Urban Leaders Act on Climate
December 18, 2015

Local officials are not waiting to act on climate. From the Compact of Mayors to the Paris Pledge for Action, urban leaders have formed powerful international networks to ensure that the world meets or exceeds the Paris Agreement’s commitment to limit global temperature increase to less than two degrees Celsius.

Urban leaders played a critical role in the Paris climate talks this month, generating crucial political momentum for a strong international climate deal. Portland Mayor Charlie Hales illustrated local leadership as part of a December 1 telebriefing on the climate talks, which Climate Solutions further highlighted in a December 10 dispatch from Paris.

Local climate leadership did not happen overnight, as we described in Low Carbon Cities, our eight-part weekly blog series from September to November 2015. Over the past decade, deep collaborations and intentional experimentation have resulted in significant urban climate action. Today Buffalo, NY is experiencing an economic renaissance after state and local officials doubled down on clean energy economic development in the region two years ago. China’s cap-and-trade system derives directly from seven urban emissions trading pilots, starting with the city of Shenzhen in 2013.  Our new paper, The Urban Clean Energy Revolution, details advances such as these in a rich compendium of examples worldwide.

But local governments—especially in developing countries—need dedicated funding and partnerships to accomplish their ambitious goals. The Cities Climate Finance Leadership Alliance formed in 2014 to help close this investment gap. The European Investment Bank directs funding to local initiatives—from Bristol, UK’s energy service company to Madrid, Spain’s electric vehicle (EV) charging infrastructure—through the European Local ENergy Assistance program.

In the U.S., Massachusetts, New York, and Boulder, CO use revenue from carbon pricing to fund local energy efficiency, renewable energy, and low-carbon transportation programs. These financing models are working, but localities need significantly more dedicated funding to support the efforts that will make deep cuts in carbon emissions.
Picture of Madrid

Even in the absence of robust funding, local leaders are stepping up and making important investments in clean energy. On the U.S. West Coast, mayors from Los Angeles to Seattle announced that they will develop a city-to-city electric vehicle (EV) corridor, and create an EV consortium to leverage their municipal purchasing power. This will build on an existing West Coast Electric Highway initiative to install EV charging stations from California to British Columbia.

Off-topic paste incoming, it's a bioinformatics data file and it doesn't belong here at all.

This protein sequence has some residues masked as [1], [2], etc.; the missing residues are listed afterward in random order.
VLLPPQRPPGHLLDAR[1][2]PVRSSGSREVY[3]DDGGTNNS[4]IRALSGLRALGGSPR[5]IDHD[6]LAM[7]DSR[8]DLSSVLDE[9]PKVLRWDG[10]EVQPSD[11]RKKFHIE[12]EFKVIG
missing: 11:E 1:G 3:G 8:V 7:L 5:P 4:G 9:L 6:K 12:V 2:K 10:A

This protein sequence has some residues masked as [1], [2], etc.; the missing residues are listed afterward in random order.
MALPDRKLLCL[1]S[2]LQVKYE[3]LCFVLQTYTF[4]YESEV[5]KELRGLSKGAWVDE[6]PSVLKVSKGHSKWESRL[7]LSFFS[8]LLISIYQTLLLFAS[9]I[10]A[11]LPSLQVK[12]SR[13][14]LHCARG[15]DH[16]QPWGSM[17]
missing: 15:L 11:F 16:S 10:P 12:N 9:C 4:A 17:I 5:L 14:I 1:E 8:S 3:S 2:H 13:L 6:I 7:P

A less sexy but critical solution: in November 2015, the Washington State Building Code Council passed an important package of building and energy code provisions, which a number of Puget Sound city officials traveled to Olympia in November to support. These code changes are essential to achieve deep building energy efficiency and in turn meet state and local climate and energy targets by the year 2030.

Connect with Climate Solutions

Author Bio

Elizabeth Willmott

former New Energy Cities Program Manager, Climate Solutions

Elizabeth served Climate Solutions as program manager for the New Energy Cities program, working with cities to help them meet their carbon reduction goals through innovative programs and policies. She most recently authored The Urban Clean Energy Revolution, a detailed compendium of urban climate solutions worldwide (also published in segments as the Low-Carbon Cities blog series), and Breaking Down Barriers to Deep Energy Efficiency in King County, a briefing paper on how to overcome obstacles to deep home energy efficiency. She also co-authored Powering the New Energy Future from the Ground Up, a July 2012 report on small and medium-sized cities around the U.S. that are demonstrating leadership in local clean energy innovation.

Elizabeth knows and loves local government. As lead author of the World Bank’s 2011 climate change adaptation guide for cities in developing countries, co-author of King County’s 2007 adaptation guidebook with ICLEI and the University of Washington, climate change aide to former King County Executive Ron Sims, and project manager of the first King County Climate Plan in 2007, Elizabeth brings a deep and wide background in community climate planning to the New Energy Cities team.

The program’s focus on "carbon math" also bears Elizabeth’s signature. She first found religion in Excel spreadsheets as the Recovery Act performance and accountability lead for the U.S. Department of Housing and Urban Development, overseeing the results of $13.6 billion in grants to cities and communities around the U.S.  Today her data-driven approach is most obvious in New Energy Cities’ energy maps and carbon wedge graphics.

Outside of work Elizabeth leaves ample time for gardening, biking, and movie-watching with her husband Andy. She holds a double degree in biology and Chinese language from Williams College and a master’s degree in public policy from Harvard Kennedy School.